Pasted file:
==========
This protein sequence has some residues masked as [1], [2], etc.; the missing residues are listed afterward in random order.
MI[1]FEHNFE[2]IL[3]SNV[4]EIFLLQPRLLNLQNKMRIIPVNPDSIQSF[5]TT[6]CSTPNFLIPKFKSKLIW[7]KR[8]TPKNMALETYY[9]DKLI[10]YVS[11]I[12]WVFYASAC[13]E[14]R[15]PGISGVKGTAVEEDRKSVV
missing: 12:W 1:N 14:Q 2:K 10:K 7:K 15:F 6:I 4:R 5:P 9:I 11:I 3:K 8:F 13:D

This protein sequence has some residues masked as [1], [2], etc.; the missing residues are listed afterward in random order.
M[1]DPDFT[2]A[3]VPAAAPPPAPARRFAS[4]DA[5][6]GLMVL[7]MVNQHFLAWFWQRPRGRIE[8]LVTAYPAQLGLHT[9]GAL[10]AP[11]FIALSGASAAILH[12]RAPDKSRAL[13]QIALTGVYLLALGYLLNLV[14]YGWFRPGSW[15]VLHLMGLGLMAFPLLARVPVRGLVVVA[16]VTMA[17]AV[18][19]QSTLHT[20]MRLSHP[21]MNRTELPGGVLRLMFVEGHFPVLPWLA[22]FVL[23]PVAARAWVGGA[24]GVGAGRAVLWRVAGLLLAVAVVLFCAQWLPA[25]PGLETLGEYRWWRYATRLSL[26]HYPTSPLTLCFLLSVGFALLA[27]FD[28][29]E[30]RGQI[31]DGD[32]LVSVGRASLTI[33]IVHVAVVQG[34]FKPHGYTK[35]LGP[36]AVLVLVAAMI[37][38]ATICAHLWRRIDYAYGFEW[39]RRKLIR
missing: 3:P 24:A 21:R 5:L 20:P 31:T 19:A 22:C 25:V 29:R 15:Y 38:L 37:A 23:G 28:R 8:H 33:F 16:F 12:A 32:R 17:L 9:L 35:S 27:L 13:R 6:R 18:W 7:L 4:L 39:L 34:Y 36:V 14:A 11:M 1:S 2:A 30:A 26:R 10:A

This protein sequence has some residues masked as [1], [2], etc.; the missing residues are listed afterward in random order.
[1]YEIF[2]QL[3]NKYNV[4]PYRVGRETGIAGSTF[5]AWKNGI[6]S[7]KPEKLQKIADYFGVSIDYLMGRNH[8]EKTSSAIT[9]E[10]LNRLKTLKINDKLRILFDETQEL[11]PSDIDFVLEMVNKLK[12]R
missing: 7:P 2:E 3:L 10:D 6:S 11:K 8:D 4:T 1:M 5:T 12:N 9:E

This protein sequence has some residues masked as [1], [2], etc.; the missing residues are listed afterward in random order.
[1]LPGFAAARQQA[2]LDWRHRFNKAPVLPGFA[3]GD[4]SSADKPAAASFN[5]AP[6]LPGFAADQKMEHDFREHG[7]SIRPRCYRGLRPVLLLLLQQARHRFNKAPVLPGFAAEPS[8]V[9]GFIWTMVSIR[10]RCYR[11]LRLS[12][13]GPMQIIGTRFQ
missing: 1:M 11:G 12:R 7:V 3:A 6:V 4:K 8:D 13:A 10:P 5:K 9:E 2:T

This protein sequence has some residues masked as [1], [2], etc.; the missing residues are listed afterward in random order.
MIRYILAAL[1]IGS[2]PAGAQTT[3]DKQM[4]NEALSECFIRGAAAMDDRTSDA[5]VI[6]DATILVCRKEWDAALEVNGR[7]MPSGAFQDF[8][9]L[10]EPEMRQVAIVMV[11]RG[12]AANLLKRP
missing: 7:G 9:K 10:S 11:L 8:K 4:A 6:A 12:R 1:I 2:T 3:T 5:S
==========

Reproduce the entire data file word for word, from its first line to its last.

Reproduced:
This protein sequence has some residues masked as [1], [2], etc.; the missing residues are listed afterward in random order.
MI[1]FEHNFE[2]IL[3]SNV[4]EIFLLQPRLLNLQNKMRIIPVNPDSIQSF[5]TT[6]CSTPNFLIPKFKSKLIW[7]KR[8]TPKNMALETYY[9]DKLI[10]YVS[11]I[12]WVFYASAC[13]E[14]R[15]PGISGVKGTAVEEDRKSVV
missing: 12:W 1:N 14:Q 2:K 10:K 7:K 15:F 6:I 4:R 5:P 9:I 11:I 3:K 8:F 13:D

This protein sequence has some residues masked as [1], [2], etc.; the missing residues are listed afterward in random order.
M[1]DPDFT[2]A[3]VPAAAPPPAPARRFAS[4]DA[5][6]GLMVL[7]MVNQHFLAWFWQRPRGRIE[8]LVTAYPAQLGLHT[9]GAL[10]AP[11]FIALSGASAAILH[12]RAPDKSRAL[13]QIALTGVYLLALGYLLNLV[14]YGWFRPGSW[15]VLHLMGLGLMAFPLLARVPVRGLVVVA[16]VTMA[17]AV[18][19]QSTLHT[20]MRLSHP[21]MNRTELPGGVLRLMFVEGHFPVLPWLA[22]FVL[23]PVAARAWVGGA[24]GVGAGRAVLWRVAGLLLAVAVVLFCAQWLPA[25]PGLETLGEYRWWRYATRLSL[26]HYPTSPLTLCFLLSVGFALLA[27]FD[28][29]E[30]RGQI[31]DGD[32]LVSVGRASLTI[33]IVHVAVVQG[34]FKPHGYTK[35]LGP[36]AVLVLVAAMI[37][38]ATICAHLWRRIDYAYGFEW[39]RRKLIR
missing: 3:P 24:A 21:R 5:L 20:P 31:T 19:A 22:C 25:V 29:R 15:Y 38:L 37:A 23:G 28:R 8:H 33:F 16:F 12:A 32:R 17:L 9:L 35:S 27:L 13:R 6:R 18:W 7:L 4:L 39:L 34:Y 36:V 14:A 11:M 1:S 2:A 30:A 26:R 10:A

This protein sequence has some residues masked as [1], [2], etc.; the missing residues are listed afterward in random order.
[1]YEIF[2]QL[3]NKYNV[4]PYRVGRETGIAGSTF[5]AWKNGI[6]S[7]KPEKLQKIADYFGVSIDYLMGRNH[8]EKTSSAIT[9]E[10]LNRLKTLKINDKLRILFDETQEL[11]PSDIDFVLEMVNKLK[12]R
missing: 7:P 2:E 3:L 10:D 6:S 11:K 8:D 4:T 1:M 5:T 12:N 9:E

This protein sequence has some residues masked as [1], [2], etc.; the missing residues are listed afterward in random order.
[1]LPGFAAARQQA[2]LDWRHRFNKAPVLPGFA[3]GD[4]SSADKPAAASFN[5]AP[6]LPGFAADQKMEHDFREHG[7]SIRPRCYRGLRPVLLLLLQQARHRFNKAPVLPGFAAEPS[8]V[9]GFIWTMVSIR[10]RCYR[11]LRLS[12][13]GPMQIIGTRFQ
missing: 1:M 11:G 12:R 7:V 3:A 6:V 4:K 8:D 13:A 10:P 5:K 9:E 2:T

This protein sequence has some residues masked as [1], [2], etc.; the missing residues are listed afterward in random order.
MIRYILAAL[1]IGS[2]PAGAQTT[3]DKQM[4]NEALSECFIRGAAAMDDRTSDA[5]VI[6]DATILVCRKEWDAALEVNGR[7]MPSGAFQDF[8][9]L[10]EPEMRQVAIVMV[11]RG[12]AANLLKRP
missing: 7:G 9:K 10:S 11:L 8:K 4:A 6:A 12:R 1:I 2:T 3:T 5:S